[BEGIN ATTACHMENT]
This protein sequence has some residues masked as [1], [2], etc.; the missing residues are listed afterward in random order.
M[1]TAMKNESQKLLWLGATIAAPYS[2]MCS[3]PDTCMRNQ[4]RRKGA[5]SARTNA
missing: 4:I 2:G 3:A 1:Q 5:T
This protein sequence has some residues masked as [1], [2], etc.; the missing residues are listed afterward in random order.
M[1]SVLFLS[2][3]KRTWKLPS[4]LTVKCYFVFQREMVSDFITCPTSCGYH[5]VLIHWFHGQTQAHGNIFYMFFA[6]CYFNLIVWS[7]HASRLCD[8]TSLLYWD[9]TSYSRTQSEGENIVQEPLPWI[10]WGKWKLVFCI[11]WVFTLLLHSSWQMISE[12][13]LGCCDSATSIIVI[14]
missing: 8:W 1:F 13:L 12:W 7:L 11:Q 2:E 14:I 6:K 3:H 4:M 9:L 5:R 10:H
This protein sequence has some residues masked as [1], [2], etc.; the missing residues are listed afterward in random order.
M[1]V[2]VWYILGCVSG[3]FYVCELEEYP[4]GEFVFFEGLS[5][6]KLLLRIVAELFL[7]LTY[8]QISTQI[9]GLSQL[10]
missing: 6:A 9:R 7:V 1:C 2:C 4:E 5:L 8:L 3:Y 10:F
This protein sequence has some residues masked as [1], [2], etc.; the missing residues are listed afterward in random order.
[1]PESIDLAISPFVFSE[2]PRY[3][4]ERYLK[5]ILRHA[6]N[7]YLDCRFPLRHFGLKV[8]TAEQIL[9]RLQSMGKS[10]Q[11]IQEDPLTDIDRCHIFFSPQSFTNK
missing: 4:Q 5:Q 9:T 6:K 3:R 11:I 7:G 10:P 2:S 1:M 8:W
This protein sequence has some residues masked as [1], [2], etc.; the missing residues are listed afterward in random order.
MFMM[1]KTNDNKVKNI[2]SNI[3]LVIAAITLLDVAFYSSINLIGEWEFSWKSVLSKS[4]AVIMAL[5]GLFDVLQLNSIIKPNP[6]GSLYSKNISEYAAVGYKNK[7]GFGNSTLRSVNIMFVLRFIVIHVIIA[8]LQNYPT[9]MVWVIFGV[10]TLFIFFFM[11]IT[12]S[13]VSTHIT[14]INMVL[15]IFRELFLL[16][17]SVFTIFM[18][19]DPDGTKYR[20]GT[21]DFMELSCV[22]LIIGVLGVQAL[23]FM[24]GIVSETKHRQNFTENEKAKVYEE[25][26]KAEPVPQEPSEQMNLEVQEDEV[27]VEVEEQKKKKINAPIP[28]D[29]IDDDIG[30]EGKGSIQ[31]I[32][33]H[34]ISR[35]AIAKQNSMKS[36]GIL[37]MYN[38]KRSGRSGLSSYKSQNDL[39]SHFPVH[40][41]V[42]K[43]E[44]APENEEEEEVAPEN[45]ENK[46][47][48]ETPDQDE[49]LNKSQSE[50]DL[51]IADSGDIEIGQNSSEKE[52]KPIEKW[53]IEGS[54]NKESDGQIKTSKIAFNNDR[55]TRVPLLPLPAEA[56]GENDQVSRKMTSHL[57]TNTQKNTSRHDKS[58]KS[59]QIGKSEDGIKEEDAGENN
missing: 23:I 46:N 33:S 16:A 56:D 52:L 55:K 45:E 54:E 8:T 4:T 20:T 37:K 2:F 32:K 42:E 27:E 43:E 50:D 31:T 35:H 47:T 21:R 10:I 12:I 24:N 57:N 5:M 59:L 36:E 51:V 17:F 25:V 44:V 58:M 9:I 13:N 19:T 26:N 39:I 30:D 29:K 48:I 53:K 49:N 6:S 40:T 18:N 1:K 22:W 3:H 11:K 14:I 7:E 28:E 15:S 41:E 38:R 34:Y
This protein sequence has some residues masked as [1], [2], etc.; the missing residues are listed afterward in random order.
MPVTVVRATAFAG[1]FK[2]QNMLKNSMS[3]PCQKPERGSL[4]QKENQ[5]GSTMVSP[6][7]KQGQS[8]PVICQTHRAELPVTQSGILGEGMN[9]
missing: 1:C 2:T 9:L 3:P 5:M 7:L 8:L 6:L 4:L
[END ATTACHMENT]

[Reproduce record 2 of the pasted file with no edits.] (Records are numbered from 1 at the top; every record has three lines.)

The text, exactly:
This protein sequence has some residues masked as [1], [2], etc.; the missing residues are listed afterward in random order.
M[1]SVLFLS[2][3]KRTWKLPS[4]LTVKCYFVFQREMVSDFITCPTSCGYH[5]VLIHWFHGQTQAHGNIFYMFFA[6]CYFNLIVWS[7]HASRLCD[8]TSLLYWD[9]TSYSRTQSEGENIVQEPLPWI[10]WGKWKLVFCI[11]WVFTLLLHSSWQMISE[12][13]LGCCDSATSIIVI[14]
missing: 8:W 1:F 13:L 12:W 7:L 11:Q 2:E 14:I 6:K 3:H 4:M 9:L 5:R 10:H